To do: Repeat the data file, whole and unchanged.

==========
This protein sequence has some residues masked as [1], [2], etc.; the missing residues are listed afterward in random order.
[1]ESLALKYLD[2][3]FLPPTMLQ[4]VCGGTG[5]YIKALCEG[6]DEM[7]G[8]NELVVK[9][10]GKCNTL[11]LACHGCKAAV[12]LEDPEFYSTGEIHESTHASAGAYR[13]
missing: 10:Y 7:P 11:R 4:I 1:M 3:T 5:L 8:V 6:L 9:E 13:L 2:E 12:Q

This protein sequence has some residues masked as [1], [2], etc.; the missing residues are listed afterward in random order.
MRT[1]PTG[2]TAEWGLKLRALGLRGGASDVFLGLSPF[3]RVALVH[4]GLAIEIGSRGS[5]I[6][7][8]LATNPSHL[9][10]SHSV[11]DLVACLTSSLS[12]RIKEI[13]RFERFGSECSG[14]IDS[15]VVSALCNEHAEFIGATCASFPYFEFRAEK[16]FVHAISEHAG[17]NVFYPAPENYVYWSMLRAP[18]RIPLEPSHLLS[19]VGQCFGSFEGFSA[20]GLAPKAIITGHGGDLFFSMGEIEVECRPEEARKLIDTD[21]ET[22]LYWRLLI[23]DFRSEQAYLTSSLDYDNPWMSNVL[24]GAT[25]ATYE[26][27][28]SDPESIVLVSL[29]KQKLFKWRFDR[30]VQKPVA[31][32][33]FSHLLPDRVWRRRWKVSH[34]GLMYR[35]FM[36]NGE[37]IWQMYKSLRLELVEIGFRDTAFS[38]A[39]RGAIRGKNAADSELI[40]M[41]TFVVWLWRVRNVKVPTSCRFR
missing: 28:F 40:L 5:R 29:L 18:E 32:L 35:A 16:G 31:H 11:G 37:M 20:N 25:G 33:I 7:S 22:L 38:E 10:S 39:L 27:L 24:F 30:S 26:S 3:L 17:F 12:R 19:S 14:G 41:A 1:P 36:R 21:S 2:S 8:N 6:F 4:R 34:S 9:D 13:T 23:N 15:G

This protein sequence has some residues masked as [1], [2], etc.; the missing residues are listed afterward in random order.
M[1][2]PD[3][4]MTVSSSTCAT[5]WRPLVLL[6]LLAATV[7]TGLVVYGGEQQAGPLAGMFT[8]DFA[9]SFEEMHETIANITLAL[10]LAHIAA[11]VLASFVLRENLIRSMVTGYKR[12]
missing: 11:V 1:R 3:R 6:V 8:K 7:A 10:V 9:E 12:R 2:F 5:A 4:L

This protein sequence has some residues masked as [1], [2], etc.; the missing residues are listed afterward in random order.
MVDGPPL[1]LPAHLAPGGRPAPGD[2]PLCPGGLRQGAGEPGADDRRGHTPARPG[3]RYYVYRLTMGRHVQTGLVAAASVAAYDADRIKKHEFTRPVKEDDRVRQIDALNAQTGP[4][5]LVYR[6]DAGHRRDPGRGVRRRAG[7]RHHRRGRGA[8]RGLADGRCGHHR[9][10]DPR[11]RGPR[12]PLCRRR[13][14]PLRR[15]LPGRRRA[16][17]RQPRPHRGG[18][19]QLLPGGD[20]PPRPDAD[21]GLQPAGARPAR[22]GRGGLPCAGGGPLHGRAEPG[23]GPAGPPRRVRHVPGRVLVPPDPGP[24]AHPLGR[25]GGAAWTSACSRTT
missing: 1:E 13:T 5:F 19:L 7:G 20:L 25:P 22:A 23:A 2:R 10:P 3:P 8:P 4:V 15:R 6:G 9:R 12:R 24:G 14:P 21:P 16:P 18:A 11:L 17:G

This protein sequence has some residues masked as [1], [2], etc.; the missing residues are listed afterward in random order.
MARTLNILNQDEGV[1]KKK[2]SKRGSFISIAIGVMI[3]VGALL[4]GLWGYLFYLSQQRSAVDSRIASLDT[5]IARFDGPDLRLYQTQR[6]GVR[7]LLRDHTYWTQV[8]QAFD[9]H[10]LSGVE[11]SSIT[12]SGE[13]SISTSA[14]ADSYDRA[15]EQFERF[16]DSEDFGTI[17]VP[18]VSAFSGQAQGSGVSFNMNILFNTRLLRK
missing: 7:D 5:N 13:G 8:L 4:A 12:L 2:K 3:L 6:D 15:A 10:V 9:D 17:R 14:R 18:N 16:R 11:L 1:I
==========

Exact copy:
This protein sequence has some residues masked as [1], [2], etc.; the missing residues are listed afterward in random order.
[1]ESLALKYLD[2][3]FLPPTMLQ[4]VCGGTG[5]YIKALCEG[6]DEM[7]G[8]NELVVK[9][10]GKCNTL[11]LACHGCKAAV[12]LEDPEFYSTGEIHESTHASAGAYR[13]
missing: 10:Y 7:P 11:R 4:I 1:M 3:T 5:L 8:V 6:L 9:E 13:L 2:E 12:Q

This protein sequence has some residues masked as [1], [2], etc.; the missing residues are listed afterward in random order.
MRT[1]PTG[2]TAEWGLKLRALGLRGGASDVFLGLSPF[3]RVALVH[4]GLAIEIGSRGS[5]I[6][7][8]LATNPSHL[9][10]SHSV[11]DLVACLTSSLS[12]RIKEI[13]RFERFGSECSG[14]IDS[15]VVSALCNEHAEFIGATCASFPYFEFRAEK[16]FVHAISEHAG[17]NVFYPAPENYVYWSMLRAP[18]RIPLEPSHLLS[19]VGQCFGSFEGFSA[20]GLAPKAIITGHGGDLFFSMGEIEVECRPEEARKLIDTD[21]ET[22]LYWRLLI[23]DFRSEQAYLTSSLDYDNPWMSNVL[24]GAT[25]ATYE[26][27][28]SDPESIVLVSL[29]KQKLFKWRFDR[30]VQKPVA[31][32][33]FSHLLPDRVWRRRWKVSH[34]GLMYR[35]FM[36]NGE[37]IWQMYKSLRLELVEIGFRDTAFS[38]A[39]RGAIRGKNAADSELI[40]M[41]TFVVWLWRVRNVKVPTSCRFR
missing: 28:F 40:L 5:R 29:L 18:E 32:L 35:A 16:G 31:H 11:G 37:M 20:N 25:G 33:I 7:S 22:L 38:E 10:S 39:L 27:L 24:F 30:S 26:S 3:L 17:F 12:R 19:S 14:G 41:A 1:P 36:R 21:S 2:S 8:N 6:F 4:R 34:S 9:D 13:T 23:N 15:G

This protein sequence has some residues masked as [1], [2], etc.; the missing residues are listed afterward in random order.
M[1][2]PD[3][4]MTVSSSTCAT[5]WRPLVLL[6]LLAATV[7]TGLVVYGGEQQAGPLAGMFT[8]DFA[9]SFEEMHETIANITLAL[10]LAHIAA[11]VLASFVLRENLIRSMVTGYKR[12]
missing: 11:V 1:R 3:R 6:V 8:K 7:A 10:V 9:E 12:R 2:F 5:A 4:L

This protein sequence has some residues masked as [1], [2], etc.; the missing residues are listed afterward in random order.
MVDGPPL[1]LPAHLAPGGRPAPGD[2]PLCPGGLRQGAGEPGADDRRGHTPARPG[3]RYYVYRLTMGRHVQTGLVAAASVAAYDADRIKKHEFTRPVKEDDRVRQIDALNAQTGP[4][5]LVYR[6]DAGHRRDPGRGVRRRAG[7]RHHRRGRGA[8]RGLADGRCGHHR[9][10]DPR[11]RGPR[12]PLCRRR[13][14]PLRR[15]LPGRRRA[16][17]RQPRPHRGG[18][19]QLLPGGD[20]PPRPDAD[21]GLQPAGARPAR[22]GRGGLPCAGGGPLHGRAEPG[23]GPAGPPRRVRHVPGRVLVPPDPGP[24]AHPLGR[25]GGAAWTSACSRTT
missing: 1:E 13:T 5:F 19:L 7:G 20:L 25:P 22:A 23:A 2:R 10:P 3:P 8:P 4:V 15:R 6:G 9:R 12:R 24:G 14:P 21:P 16:P 18:A 11:L 17:G

This protein sequence has some residues masked as [1], [2], etc.; the missing residues are listed afterward in random order.
MARTLNILNQDEGV[1]KKK[2]SKRGSFISIAIGVMI[3]VGALL[4]GLWGYLFYLSQQRSAVDSRIASLDT[5]IARFDGPDLRLYQTQR[6]GVR[7]LLRDHTYWTQV[8]QAFD[9]H[10]LSGVE[11]SSIT[12]SGE[13]SISTSA[14]ADSYDRA[15]EQFERF[16]DSEDFGTI[17]VP[18]VSAFSGQAQGSGVSFNMNILFNTRLLRK
missing: 7:D 5:N 13:G 8:L 4:A 12:L 2:K 3:L 6:D 15:A 10:V 9:D 17:R 14:R 18:N 16:R 11:L 1:I